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Of Omicron, Osterholm said: “Right now, I would say it’s spreading quite a bit faster than Delta did. If you look at the data from South Africa, you look at the number of countries that have already documented transmission, you look at the number of situations where one person infected a number of people at a single event—this really points to even a much more infectious virus in Delta.” As for “the early information that Omicron picked up genetic material from another virus that causes the common cold in humans. It’s kind of interesting. What does that mean?” asked the host. Saying it was all still very preliminary, Osterholm said, “I think could mean two things….One is that can help account for some of its transmission characteristics we’re seeing right now there’s enough mutations on the virus that could enhance transmission anyway, but this surely could help. It also, however, it could be a good thing. Each season, we have a kind of a common cold virus picture with a type of coronavirus, a cousin to the COVID-related coronaviruses, and surely does not cause severe illness. And if this a new Omicron variant has picked up some of that, then that could actually explain if people in general are less ill. We do know that there are a lot of breakthrough infections right now with people who have been previously infected. We’re still trying to find out how well the vaccines protect, but the real bottom line question is if a lot of people get this, but it’s not causing on a whole severe illness across the population, this would be incredibly good news.”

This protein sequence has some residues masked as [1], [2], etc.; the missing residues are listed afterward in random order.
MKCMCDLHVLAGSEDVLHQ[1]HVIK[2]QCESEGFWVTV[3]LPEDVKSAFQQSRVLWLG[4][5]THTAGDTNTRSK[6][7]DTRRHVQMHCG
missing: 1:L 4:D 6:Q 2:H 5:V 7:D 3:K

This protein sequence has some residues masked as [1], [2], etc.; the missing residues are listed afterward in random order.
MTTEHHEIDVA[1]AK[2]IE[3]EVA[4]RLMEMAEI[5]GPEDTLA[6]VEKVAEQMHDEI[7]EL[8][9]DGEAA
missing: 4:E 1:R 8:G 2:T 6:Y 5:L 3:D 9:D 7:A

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“In the ideal world, wouldn’t it be great if in fact Omicron actually ended up out pacing Delta, replacing it and with more people getting infected with a milder illness that hopefully would give them some additional protection against any very impolite Delta, that could be mother nature’s way of helping us out of this pandemic,” said Osterholm. “But at this point again, that’s all just a hypothetical, it’ll be I think at least another seven to 14 days, if we’re gonna have a better handle on disease severity, it’s already there in terms of transmission. I have no doubt about it. This is a very highly transmissible virus.”
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“It seems to have easily reinfected those who’ve already had COVID,” said the host. “Apparently natural immunity might not hold up as well with this barrier. What does that bode for those who’ve gotten sick, but are still not vaccinating?”